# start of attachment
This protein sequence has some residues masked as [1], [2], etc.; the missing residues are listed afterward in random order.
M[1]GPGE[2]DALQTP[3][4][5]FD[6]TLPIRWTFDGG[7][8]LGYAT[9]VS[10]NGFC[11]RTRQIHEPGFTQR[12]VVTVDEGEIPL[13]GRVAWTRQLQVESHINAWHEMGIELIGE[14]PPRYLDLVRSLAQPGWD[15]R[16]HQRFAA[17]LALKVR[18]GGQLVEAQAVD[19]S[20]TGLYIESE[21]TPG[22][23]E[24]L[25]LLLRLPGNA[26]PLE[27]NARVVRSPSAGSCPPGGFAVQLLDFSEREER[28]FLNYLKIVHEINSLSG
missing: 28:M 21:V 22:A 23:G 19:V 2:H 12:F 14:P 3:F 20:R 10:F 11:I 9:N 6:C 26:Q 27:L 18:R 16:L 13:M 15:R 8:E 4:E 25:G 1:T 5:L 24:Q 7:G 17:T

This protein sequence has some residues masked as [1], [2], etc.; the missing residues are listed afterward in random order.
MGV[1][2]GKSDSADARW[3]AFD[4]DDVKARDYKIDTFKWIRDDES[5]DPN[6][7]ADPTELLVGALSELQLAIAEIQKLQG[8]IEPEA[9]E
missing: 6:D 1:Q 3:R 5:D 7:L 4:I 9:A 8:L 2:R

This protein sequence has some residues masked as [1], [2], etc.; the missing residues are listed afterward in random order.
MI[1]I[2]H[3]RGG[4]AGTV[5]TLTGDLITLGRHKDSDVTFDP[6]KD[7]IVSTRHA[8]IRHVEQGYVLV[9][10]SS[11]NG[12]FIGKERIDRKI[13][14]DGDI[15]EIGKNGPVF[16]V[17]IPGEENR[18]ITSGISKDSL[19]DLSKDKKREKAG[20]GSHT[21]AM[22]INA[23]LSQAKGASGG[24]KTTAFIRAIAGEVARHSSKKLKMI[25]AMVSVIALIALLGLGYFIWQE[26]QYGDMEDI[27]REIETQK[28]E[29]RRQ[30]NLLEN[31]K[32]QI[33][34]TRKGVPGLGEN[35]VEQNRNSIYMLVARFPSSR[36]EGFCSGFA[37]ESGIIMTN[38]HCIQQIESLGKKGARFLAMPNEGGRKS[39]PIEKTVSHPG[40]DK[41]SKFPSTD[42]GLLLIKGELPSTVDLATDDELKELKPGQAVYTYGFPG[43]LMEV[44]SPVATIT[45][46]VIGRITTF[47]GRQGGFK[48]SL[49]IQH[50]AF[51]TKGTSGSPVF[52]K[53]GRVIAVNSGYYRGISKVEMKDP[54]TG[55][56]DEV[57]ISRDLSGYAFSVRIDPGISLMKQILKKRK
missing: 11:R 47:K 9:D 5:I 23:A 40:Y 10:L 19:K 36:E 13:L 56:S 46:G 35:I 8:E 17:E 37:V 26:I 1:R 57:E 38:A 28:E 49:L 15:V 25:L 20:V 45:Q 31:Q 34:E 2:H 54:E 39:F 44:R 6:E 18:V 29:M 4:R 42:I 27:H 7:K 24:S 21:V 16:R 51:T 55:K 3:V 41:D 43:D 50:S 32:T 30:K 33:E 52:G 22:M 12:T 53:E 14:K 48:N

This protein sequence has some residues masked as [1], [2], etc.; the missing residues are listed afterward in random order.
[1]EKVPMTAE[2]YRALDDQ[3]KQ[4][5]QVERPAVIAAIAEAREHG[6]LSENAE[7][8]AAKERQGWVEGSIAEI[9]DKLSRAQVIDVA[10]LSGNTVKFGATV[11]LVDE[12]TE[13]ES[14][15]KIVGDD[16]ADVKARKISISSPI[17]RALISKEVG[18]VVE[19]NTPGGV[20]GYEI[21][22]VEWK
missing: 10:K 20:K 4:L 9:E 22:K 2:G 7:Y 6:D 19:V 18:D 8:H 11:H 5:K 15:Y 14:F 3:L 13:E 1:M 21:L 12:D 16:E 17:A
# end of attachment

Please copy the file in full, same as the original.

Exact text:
This protein sequence has some residues masked as [1], [2], etc.; the missing residues are listed afterward in random order.
M[1]GPGE[2]DALQTP[3][4][5]FD[6]TLPIRWTFDGG[7][8]LGYAT[9]VS[10]NGFC[11]RTRQIHEPGFTQR[12]VVTVDEGEIPL[13]GRVAWTRQLQVESHINAWHEMGIELIGE[14]PPRYLDLVRSLAQPGWD[15]R[16]HQRFAA[17]LALKVR[18]GGQLVEAQAVD[19]S[20]TGLYIESE[21]TPG[22][23]E[24]L[25]LLLRLPGNA[26]PLE[27]NARVVRSPSAGSCPPGGFAVQLLDFSEREER[28]FLNYLKIVHEINSLSG
missing: 28:M 21:V 22:A 23:G 19:V 2:H 12:F 14:P 3:F 20:R 10:F 11:I 9:N 6:C 26:Q 27:L 18:R 16:L 13:M 15:R 8:E 4:E 25:G 1:T 5:L 24:Q 7:G 17:T

This protein sequence has some residues masked as [1], [2], etc.; the missing residues are listed afterward in random order.
MGV[1][2]GKSDSADARW[3]AFD[4]DDVKARDYKIDTFKWIRDDES[5]DPN[6][7]ADPTELLVGALSELQLAIAEIQKLQG[8]IEPEA[9]E
missing: 6:D 1:Q 3:R 5:D 7:L 4:I 9:A 8:L 2:R

This protein sequence has some residues masked as [1], [2], etc.; the missing residues are listed afterward in random order.
MI[1]I[2]H[3]RGG[4]AGTV[5]TLTGDLITLGRHKDSDVTFDP[6]KD[7]IVSTRHA[8]IRHVEQGYVLV[9][10]SS[11]NG[12]FIGKERIDRKI[13][14]DGDI[15]EIGKNGPVF[16]V[17]IPGEENR[18]ITSGISKDSL[19]DLSKDKKREKAG[20]GSHT[21]AM[22]INA[23]LSQAKGASGG[24]KTTAFIRAIAGEVARHSSKKLKMI[25]AMVSVIALIALLGLGYFIWQE[26]QYGDMEDI[27]REIETQK[28]E[29]RRQ[30]NLLEN[31]K[32]QI[33][34]TRKGVPGLGEN[35]VEQNRNSIYMLVARFPSSR[36]EGFCSGFA[37]ESGIIMTN[38]HCIQQIESLGKKGARFLAMPNEGGRKS[39]PIEKTVSHPG[40]DK[41]SKFPSTD[42]GLLLIKGELPSTVDLATDDELKELKPGQAVYTYGFPG[43]LMEV[44]SPVATIT[45][46]VIGRITTF[47]GRQGGFK[48]SL[49]IQH[50]AF[51]TKGTSGSPVF[52]K[53]GRVIAVNSGYYRGISKVEMKDP[54]TG[55][56]DEV[57]ISRDLSGYAFSVRIDPGISLMKQILKKRK
missing: 11:R 47:K 9:D 5:I 23:A 40:Y 10:L 19:K 36:E 13:L 56:S 46:G 35:I 8:E 17:E 37:V 26:I 1:R 57:E 38:A 28:E 49:L 15:V 25:L 20:V 45:Q 31:Q 34:E 2:H 54:E 39:F 44:R 6:E 18:V 29:M 4:R 42:I 27:H 7:K 24:S 21:V 16:R 51:T 55:K 3:V 41:D 43:D 50:S 32:T 30:K 33:E 52:G 22:M 12:T 53:E 14:K 48:N

This protein sequence has some residues masked as [1], [2], etc.; the missing residues are listed afterward in random order.
[1]EKVPMTAE[2]YRALDDQ[3]KQ[4][5]QVERPAVIAAIAEAREHG[6]LSENAE[7][8]AAKERQGWVEGSIAEI[9]DKLSRAQVIDVA[10]LSGNTVKFGATV[11]LVDE[12]TE[13]ES[14][15]KIVGDD[16]ADVKARKISISSPI[17]RALISKEVG[18]VVE[19]NTPGGV[20]GYEI[21][22]VEWK
missing: 10:K 20:K 4:L 9:E 22:K 2:G 7:Y 6:D 19:V 18:D 8:H 11:H 5:K 15:Y 14:F 3:L 13:E 1:M 21:L 12:D 16:E 17:A